Does Private Equity Deserve Public Bailouts?

Steven Davidoff Solomon, director at the Berkeley Center for Law, Business and the Economy, wrote an op-ed for The New York Times looking into whether private equity deserves public bailouts;
In the competition for a federal bailout, venture capital won the first round. Now, private equity is fighting back — and winning.

The first round was the $350 billion Paycheck Protection Program, which provides forgivable loans of up to 2.5 times companies’ monthly payroll. The program is limited to businesses with no more than 500 employees, and it specifically excludes financial firms.

Businesses are flocking to the program, but the Small Business Administration initially barred most companies that are funded by venture and P.E. firms. The administration’s affiliate rule lumps together businesses with common controlling shareholders, so all of a firm’s majority-owned businesses count toward the employee limit. Private equity has lobbied vociferously for a waiver, but the government has not granted one.

For most venture-backed companies, the problem is not majority ownership, but that the affiliate rule covers companies where an investor has “negative control” rights, like the ability to veto board decisions. Faced with forgoing a potential government grant or losing control rights, venture firms have rushed to eliminate these rights. Their extensive banking relationships also make them more attractive to lenders than unfamiliar mom and pop businesses.

This only remaining issue for venture firms is a moral one: Do they really need these loans? After all, V.C. and P.E. funds have nearly $1.5 trillion in uncalled capital, otherwise known as dry powder. The number of venture-backed companies that refused to participate in the program is unknown, but anecdotally there are some.

The second round of bailout wrangling is where private equity is coming out on top.

Apollo successfully lobbied for another Fed program — the $100 billion Term Asset-Backed Securities Loan Facility — to purchase a wider range of investment-grade securities, particularly the mortgage-backed and commercial real estate debt popular among many P.E. firms. The need for this is obvious: If landlords don’t get paid (however politically popular that is) there are mass disruptions to the economy. P.E. firms can also get in on the Fed’s $600 billion Main Street Business Lending Program for midsize companies.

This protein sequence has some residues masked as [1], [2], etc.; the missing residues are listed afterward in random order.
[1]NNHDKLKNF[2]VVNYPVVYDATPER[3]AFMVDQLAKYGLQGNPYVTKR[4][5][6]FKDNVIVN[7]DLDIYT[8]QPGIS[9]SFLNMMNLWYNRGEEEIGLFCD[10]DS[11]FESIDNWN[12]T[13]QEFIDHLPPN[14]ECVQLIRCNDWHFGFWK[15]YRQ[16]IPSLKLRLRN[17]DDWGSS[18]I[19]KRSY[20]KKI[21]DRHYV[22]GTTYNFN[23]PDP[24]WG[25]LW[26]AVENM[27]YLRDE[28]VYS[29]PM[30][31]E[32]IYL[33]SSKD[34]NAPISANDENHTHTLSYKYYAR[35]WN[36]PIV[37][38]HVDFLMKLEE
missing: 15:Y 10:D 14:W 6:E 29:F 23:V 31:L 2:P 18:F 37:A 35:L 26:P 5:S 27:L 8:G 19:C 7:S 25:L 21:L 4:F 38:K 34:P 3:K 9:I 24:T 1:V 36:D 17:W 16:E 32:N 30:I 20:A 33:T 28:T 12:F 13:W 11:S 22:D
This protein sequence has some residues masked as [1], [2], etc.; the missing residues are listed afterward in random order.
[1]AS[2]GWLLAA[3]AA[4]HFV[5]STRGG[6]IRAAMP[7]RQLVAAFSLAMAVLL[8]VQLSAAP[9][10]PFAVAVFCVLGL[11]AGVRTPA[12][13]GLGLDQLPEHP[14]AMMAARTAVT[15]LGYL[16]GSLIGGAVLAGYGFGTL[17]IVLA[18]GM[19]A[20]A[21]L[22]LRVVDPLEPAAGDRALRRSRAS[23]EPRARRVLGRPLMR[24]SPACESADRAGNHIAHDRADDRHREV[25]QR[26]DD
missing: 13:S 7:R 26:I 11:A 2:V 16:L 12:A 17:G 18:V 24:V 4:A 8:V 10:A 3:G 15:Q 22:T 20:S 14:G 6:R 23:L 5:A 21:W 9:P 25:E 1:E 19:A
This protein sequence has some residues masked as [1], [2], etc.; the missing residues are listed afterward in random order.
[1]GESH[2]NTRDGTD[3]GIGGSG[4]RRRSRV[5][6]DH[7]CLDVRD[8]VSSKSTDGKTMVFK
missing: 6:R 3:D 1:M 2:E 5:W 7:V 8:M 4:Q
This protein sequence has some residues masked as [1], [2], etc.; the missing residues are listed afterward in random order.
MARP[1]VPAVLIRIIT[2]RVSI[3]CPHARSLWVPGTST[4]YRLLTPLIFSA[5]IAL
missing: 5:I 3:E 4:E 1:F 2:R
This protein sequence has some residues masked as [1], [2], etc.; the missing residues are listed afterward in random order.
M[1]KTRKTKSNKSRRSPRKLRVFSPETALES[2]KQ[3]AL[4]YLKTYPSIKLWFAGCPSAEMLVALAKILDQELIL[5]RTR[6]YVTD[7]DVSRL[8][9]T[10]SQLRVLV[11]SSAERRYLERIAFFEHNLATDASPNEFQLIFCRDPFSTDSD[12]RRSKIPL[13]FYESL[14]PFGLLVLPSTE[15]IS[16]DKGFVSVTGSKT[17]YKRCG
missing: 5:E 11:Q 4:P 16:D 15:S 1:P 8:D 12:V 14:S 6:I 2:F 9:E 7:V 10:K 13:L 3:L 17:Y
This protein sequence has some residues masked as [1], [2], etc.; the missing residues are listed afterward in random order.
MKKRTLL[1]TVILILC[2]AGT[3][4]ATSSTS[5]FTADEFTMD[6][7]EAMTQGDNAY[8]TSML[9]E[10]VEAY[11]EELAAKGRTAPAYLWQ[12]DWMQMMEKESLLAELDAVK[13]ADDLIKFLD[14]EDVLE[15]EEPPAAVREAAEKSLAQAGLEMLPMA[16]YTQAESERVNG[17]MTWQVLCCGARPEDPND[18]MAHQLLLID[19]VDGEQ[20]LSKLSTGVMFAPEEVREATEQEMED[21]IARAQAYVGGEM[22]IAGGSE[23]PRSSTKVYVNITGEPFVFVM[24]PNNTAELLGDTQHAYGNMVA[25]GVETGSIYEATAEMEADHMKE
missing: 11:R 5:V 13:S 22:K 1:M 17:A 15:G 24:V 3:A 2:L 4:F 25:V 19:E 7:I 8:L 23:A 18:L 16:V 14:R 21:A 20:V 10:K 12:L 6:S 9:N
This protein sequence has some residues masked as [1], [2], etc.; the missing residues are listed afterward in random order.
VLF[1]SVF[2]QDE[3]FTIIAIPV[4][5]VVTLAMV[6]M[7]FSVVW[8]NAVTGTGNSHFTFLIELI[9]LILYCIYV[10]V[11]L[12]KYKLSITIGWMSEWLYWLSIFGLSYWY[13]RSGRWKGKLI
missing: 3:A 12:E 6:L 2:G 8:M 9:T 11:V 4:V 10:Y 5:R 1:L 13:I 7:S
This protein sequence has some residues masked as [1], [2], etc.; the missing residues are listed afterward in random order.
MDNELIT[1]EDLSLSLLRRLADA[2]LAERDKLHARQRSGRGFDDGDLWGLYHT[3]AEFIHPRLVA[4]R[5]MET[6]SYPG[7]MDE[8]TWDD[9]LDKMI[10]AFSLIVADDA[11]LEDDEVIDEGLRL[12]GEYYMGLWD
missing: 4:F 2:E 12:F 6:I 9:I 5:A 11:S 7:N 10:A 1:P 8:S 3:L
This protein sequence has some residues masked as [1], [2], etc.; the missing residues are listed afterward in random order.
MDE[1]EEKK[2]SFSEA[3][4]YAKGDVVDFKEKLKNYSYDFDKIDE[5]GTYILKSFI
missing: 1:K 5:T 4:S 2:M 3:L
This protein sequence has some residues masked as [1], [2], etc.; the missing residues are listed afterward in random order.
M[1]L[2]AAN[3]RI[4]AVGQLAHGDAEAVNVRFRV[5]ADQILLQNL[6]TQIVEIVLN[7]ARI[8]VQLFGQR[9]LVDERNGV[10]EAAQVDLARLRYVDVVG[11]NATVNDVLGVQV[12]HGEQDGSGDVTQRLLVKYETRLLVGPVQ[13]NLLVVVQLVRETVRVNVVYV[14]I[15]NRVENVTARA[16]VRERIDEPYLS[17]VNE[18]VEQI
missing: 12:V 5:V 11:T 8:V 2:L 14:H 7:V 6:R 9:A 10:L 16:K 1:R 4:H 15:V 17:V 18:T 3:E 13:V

There’s widespread criticism of bailing out P.E. funds. But whatever you think about this, public pensions are dependent on private equity investments for returns, and their portfolio companies employ millions. Frankly, the industry is too politically savvy to let these critical arguments stand in the way.

I would expect the next round of stimulus to be even more friendly to private equity. Unlike venture funds, P.E. financiers do not have the same moral misgivings about lobbying aggressively for federal assistance.
Did you catch that last part? He's right, public pensions are dependent on private equity investments for returns, and their portfolio companies employ millions.

Nobody wants to give private equity titans billions in public bailouts but the truth is PE funds invest in commercial real estate and they employ millions of people in their portfolio companies which are typically mid-size firms with less than 500 employees (some are much large).

And who invests in PE funds? Large public pensions and sovereign wealth funds.

If you ask me, I have less of a problem bailing out large private equity funds than bailing out hedge funds which speculate on markets:

At least PE funds invest directly in mid-size to large companies and try to reshape them over a long period.